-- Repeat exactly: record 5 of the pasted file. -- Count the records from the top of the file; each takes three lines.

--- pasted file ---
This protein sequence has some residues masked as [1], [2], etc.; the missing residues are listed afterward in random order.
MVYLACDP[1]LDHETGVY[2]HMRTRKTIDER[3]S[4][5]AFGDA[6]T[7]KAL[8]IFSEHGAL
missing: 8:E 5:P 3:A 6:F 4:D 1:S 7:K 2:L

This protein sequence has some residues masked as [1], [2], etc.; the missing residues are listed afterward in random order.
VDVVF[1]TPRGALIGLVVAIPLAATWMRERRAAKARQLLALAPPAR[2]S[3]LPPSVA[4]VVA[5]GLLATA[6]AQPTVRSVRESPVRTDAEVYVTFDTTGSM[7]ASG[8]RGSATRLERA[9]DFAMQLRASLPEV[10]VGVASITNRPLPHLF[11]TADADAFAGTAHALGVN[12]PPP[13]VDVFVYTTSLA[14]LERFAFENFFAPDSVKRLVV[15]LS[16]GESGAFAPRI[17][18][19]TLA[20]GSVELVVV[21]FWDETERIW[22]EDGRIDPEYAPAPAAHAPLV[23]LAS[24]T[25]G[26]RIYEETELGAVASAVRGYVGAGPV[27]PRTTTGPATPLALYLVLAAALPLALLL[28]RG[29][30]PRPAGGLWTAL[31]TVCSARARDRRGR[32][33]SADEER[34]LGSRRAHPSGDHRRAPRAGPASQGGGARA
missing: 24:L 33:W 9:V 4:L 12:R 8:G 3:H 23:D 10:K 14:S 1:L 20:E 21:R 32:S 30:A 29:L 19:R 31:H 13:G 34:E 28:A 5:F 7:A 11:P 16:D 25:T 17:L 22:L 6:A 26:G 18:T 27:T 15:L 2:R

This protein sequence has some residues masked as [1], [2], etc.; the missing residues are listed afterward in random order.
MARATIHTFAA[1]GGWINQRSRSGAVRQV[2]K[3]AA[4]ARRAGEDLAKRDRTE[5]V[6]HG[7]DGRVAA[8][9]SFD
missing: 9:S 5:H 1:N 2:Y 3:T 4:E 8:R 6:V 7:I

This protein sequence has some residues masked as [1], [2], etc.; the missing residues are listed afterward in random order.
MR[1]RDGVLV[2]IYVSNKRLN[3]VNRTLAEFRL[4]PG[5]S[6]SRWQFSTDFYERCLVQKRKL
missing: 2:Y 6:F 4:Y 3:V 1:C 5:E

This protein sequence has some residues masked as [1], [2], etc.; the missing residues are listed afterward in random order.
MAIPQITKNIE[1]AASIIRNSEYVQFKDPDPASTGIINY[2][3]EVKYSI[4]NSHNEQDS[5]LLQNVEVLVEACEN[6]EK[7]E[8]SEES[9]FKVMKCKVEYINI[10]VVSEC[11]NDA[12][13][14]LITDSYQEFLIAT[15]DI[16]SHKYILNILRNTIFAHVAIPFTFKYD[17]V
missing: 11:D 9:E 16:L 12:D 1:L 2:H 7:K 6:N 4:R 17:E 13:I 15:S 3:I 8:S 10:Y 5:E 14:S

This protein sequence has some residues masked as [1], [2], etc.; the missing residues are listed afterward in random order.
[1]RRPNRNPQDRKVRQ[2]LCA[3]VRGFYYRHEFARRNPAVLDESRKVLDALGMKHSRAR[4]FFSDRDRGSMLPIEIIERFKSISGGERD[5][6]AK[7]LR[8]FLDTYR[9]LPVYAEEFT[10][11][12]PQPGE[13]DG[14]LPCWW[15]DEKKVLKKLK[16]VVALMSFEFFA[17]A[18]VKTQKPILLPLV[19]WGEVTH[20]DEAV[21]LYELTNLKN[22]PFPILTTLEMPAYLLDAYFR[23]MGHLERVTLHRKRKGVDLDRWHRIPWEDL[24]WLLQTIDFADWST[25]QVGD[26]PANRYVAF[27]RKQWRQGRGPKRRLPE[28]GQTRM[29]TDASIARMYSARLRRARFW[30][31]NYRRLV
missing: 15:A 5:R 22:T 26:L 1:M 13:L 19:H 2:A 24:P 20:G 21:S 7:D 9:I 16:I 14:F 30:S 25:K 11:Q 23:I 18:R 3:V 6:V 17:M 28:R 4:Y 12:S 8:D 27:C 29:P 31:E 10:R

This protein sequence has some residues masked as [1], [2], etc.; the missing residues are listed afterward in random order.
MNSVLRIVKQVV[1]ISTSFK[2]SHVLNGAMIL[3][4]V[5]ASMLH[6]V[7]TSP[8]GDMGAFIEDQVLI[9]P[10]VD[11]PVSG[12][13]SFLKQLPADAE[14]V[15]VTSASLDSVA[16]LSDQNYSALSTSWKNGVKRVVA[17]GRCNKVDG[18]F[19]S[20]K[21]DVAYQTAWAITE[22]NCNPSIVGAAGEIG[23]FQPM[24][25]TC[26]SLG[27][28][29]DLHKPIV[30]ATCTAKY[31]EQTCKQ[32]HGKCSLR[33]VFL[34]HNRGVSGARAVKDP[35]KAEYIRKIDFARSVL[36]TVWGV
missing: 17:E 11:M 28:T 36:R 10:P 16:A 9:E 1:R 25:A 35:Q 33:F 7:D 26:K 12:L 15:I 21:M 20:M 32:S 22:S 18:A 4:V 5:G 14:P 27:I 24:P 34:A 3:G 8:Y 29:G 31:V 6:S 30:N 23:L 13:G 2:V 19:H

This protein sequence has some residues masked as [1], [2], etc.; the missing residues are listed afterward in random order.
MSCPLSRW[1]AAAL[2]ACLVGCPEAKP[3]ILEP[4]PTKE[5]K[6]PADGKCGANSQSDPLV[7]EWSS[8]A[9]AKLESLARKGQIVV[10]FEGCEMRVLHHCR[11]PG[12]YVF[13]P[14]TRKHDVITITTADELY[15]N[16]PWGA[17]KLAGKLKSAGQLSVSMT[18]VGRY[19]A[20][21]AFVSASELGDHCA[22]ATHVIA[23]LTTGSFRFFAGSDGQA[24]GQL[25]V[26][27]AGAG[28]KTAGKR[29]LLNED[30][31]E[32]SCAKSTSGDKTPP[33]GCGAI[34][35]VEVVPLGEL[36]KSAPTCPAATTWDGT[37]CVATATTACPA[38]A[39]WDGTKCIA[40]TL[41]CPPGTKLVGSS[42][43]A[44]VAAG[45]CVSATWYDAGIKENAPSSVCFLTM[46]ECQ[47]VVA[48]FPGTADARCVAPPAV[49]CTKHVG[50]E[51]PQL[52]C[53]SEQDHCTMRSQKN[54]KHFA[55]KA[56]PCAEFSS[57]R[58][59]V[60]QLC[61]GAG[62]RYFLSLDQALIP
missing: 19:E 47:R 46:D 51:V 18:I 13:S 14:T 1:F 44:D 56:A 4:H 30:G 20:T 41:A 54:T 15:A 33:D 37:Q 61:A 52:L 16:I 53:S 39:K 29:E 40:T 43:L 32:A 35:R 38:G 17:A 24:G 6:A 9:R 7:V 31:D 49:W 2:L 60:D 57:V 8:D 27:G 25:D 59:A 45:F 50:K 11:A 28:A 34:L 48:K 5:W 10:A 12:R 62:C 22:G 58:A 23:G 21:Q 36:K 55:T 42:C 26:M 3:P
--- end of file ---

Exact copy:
This protein sequence has some residues masked as [1], [2], etc.; the missing residues are listed afterward in random order.
MAIPQITKNIE[1]AASIIRNSEYVQFKDPDPASTGIINY[2][3]EVKYSI[4]NSHNEQDS[5]LLQNVEVLVEACEN[6]EK[7]E[8]SEES[9]FKVMKCKVEYINI[10]VVSEC[11]NDA[12][13][14]LITDSYQEFLIAT[15]DI[16]SHKYILNILRNTIFAHVAIPFTFKYD[17]V
missing: 11:D 9:E 16:L 12:D 1:L 2:H 7:K 6:N 4:R 17:E 13:I 15:S 3:I 8:S 10:Y 5:E 14:S